The World Health Organisation has moved forward with a proposal to classify “gaming disorder” as an illness, reports Venture Beat. After a consideration period starting in June 2018, the 194 members of the WHO decided to enact the proposal, known as ICD-11, at the World Health Assembly.
WHO added gaming disorder to the International Statistical Classification of Diseases and Related Health Problems. According to the report, this refers to gaming disorder as a kind of addiction, or “a pattern of persistent or recurrent gaming behaviour (‘digital gaming’ or ‘video-gaming’), which may be online (over the internet) or offline.
It is manifested by “impaired control over gaming (onset, frequency, intensity, duration, termination, context); Increasing priority given to gaming to the extent that gaming takes precedence over other life interests and daily activities; and Continuation or escalation of gaming despite the occurrence of negative consequences. The behaviour pattern is of sufficient severity to result in significant impairment in personal, family, social, educational, occupational or other important areas of functioning.”
The report quotes Stanley Pierre-Louis, CEO of the Entertainment Software Association (ESA), which represents the video game industry in the US, as saying the ESA opposed the move because it lacked research foundations and could lead to bans on video games in various countries.
The ESA said: “The global video game industry – including representatives from across Europe, the US, Canada, Australia, New Zealand, South Korea, South Africa, and Brazil – has called on World Health Organisation (WHO) member states to re-examine at an early date its decision to include ‘gaming disorder’ in the 11th edition of the International Classification of Diseases (ICD-11).”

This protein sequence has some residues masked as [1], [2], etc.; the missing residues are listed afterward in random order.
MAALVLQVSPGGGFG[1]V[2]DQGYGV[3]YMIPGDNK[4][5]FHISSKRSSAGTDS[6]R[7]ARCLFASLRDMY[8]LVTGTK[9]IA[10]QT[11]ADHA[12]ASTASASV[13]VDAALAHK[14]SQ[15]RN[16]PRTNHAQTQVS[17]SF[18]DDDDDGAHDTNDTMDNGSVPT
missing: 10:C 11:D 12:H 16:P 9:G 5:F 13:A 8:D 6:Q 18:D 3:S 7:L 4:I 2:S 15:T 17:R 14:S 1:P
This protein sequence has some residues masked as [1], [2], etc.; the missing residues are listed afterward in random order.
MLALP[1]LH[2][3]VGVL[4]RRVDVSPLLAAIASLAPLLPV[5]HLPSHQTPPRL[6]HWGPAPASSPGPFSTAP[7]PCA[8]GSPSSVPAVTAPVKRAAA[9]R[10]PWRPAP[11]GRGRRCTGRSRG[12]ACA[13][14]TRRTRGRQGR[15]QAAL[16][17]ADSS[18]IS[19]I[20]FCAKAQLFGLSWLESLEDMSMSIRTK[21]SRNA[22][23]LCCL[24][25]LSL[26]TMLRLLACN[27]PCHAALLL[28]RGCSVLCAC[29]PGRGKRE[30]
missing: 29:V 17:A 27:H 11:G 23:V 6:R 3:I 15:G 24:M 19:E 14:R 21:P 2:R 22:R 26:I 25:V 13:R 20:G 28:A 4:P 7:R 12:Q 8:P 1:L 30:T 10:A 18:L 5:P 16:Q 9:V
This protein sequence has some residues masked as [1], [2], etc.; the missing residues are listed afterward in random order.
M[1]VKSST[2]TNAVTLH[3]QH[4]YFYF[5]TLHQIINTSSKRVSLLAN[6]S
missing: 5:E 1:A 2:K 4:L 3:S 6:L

The ESA added, “The WHO is an esteemed organisation and its guidance needs to be based on regular, inclusive, and transparent reviews backed by independent experts. ‘gaming disorder’ is not based on sufficiently robust evidence to justify its inclusion in one of the WHO’s most important norm-setting tools.”
And for the first time, the WHO has officially classified workplace burnout as an occupational phenomenon. The agency previously defined burnout as a “state of vital exhaustion,” but this is the first time it’s being directly linked in its classification of diseases as a work hazard, reports CNBC.
“Burnout is a syndrome conceptualised as resulting from chronic workplace stress that has not been successfully managed,” the WHO said. “Burnout refers specifically to phenomena in the occupational context and should not be applied to describe experiences in other areas of life.”
The organisation said burnout, which the WHO does not call a medical condition, is classified by three factors: feelings of energy depletion or exhaustion; increased mental distance from one’s job, or feelings of negativism or cynicism related to one’s job; and reduced professional efficacy.
The report says burnout is included as a cause for which people may contact health services for a reason other than an illness or health condition. Some even fault the syndrome for pushing employees in the medical profession to commit suicide due to intense stress.
The syndrome is now an “epidemic,” according to Dan Schawbel, research director at HR advisory firm Future Workplace – and he expects the issue to worsen. “Basically, workers are getting taken advantage of,” Schawbel said. “As a result, people are burned out, they’re stressed out.”
Schawbel said in the report that burnout has become a problem as employees work more and feel they’re not being fairly compensated. Though Americans on average get 10 days of vacation, Schawbel said employees are often pressured into skipping vacation days. He added that technology also plays a role in the rise of burnout because employees often have to respond to emails or calls outside of normal work hours.
“Not having your phone is the new vacation,” Schawbel said.
The WHO also noted that burnout prevents professional success.